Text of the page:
U.S. Acquires Danish West Indies
U.S. Acquires Danish West Indies
Nearly 50 years after the first negotiations took place, the United States purchased the Danish West Indies from Denmark, later renaming them the U.S. Virgin Islands.
The first attempt by the U.S. to purchase the islands came in 1867. Secretary of State William Seward successfully negotiated the treaty with the Danish parliament. But the Senate rejected the treaty because Seward had previously supported President Andrew Johnson during his impeachment trial.
A second attempt came in 1900, spearheaded by John Jay. This treaty was rejected by the Danish because it didn’t grant residents U.S. citizenship.
Fifteen years later, as a neutral America watched the First World War unfold, concerns grew that Germany might annex Denmark and use the Danish West Indies to launch attacks on the Caribbean. The U.S. again entered into talks with the Danish and the treaty was signed on August 4, 1916.
The islands were officially turned over to the U.S. on March 31, 1917, at a cost of $25 million. Danish West Indies postage stamps were then removed from sale and replaced with stamps of the United States.
You can own an authentic Danish West Indies stamp as well as U.S. stamps honoring this U.S. territory – click on any of the images above.
12 responses to "U.S. Acquires Danish West Indies "
12 thoughts on “U.S. Acquires Danish West Indies ”
Very interesting. I had no idea this is how the US Virgin Islands came into being. Thank you.
Since I have two highly advanced US stamp collections, I also have a highly advanced large Foreign stamp collection with many authentic Danish West Indies stamps.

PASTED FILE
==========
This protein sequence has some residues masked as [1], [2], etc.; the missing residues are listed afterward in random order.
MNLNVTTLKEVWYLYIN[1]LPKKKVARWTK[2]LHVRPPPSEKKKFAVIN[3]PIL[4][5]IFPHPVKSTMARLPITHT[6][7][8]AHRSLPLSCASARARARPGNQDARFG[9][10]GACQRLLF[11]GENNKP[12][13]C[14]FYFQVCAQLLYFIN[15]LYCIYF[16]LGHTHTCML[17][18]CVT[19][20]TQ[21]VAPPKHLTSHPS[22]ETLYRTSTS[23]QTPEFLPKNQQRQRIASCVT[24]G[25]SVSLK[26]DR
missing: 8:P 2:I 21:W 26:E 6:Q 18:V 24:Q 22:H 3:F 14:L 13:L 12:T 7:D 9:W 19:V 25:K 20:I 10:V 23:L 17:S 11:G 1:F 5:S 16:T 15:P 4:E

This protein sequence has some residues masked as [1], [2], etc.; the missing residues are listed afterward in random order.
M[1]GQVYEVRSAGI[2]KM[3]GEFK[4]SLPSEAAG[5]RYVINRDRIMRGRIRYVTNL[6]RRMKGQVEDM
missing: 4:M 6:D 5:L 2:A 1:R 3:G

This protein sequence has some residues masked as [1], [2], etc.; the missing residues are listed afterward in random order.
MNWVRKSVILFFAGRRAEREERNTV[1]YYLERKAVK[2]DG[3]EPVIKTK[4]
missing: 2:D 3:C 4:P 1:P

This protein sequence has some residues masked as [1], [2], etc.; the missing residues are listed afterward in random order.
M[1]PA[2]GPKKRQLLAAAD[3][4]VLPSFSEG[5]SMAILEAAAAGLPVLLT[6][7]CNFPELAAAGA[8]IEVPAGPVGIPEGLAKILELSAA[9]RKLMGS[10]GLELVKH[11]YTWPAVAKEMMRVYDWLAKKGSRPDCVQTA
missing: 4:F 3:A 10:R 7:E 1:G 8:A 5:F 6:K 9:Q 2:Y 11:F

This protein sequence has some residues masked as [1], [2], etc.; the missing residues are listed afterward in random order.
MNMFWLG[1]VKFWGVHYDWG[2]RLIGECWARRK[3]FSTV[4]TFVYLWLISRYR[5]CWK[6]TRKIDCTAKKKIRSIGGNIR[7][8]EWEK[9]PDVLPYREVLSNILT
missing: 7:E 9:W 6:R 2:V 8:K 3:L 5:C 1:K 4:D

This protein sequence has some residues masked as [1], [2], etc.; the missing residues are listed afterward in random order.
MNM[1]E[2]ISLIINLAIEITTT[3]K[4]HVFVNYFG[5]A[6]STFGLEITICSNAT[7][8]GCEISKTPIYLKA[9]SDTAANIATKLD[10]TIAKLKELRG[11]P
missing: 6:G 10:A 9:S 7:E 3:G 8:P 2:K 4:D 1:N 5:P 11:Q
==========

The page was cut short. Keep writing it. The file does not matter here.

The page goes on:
$ 25 M in 1917 may equal to 1000 times more, not a bad bargain.
Fascinating lesson in history. I think that type of politics punishing Seward for supporting Johnson is similar to why legislation doesn’t get passed today. Love your history as I’ll keep on learning and appreciate my stamps more. I’m grateful for what Mystic does for the hobby that will hopefully be revitalized someday.
Great information. Thank you.
I love this service, look for it each day. I know your a business, and I’ve been a customer in the passed , but the site is just great. Thanks
This day in history has added to my enjoyment of stamp collecting. Many Thanks!
Wonderful idea. My grandchildren are still young but I hope they’ll get interested in stamp collecting and learn history and geography through stamps. Please keep sending me this series of Day in History and stamps relating to the event.
I spent many years in St Thomas, V.I. as an instructor in advanced training of the “Frogman” in the underwater training. It was the best duty to have. So, with your this day in history, I learned a bit of history that I didn’t know. This was, the basic training, of what was to become the U.S. Navy Seals. witch was much harder and longer training.
I made my first remarks before I read the rest of this article so I would like to add to them by saying there is not enough history mentioned here because they was no mention of St. Johns, which is the most beautiful place to spend your honeymoon. There is a beautiful honeymoon cottage sitting on a bluff over looking the the Bay of St. Johns.
While in training at St.Thomas, UDT2 (,Underwater Demolition Team 2) was the first group to swim across the channel, which had several cross currents, making it a very hard swim, to complete. It was vary exhausting swim, but we all made it.
John Jay died in 1829. He was a Founding Father. Who is the John Jay mentioned in the article?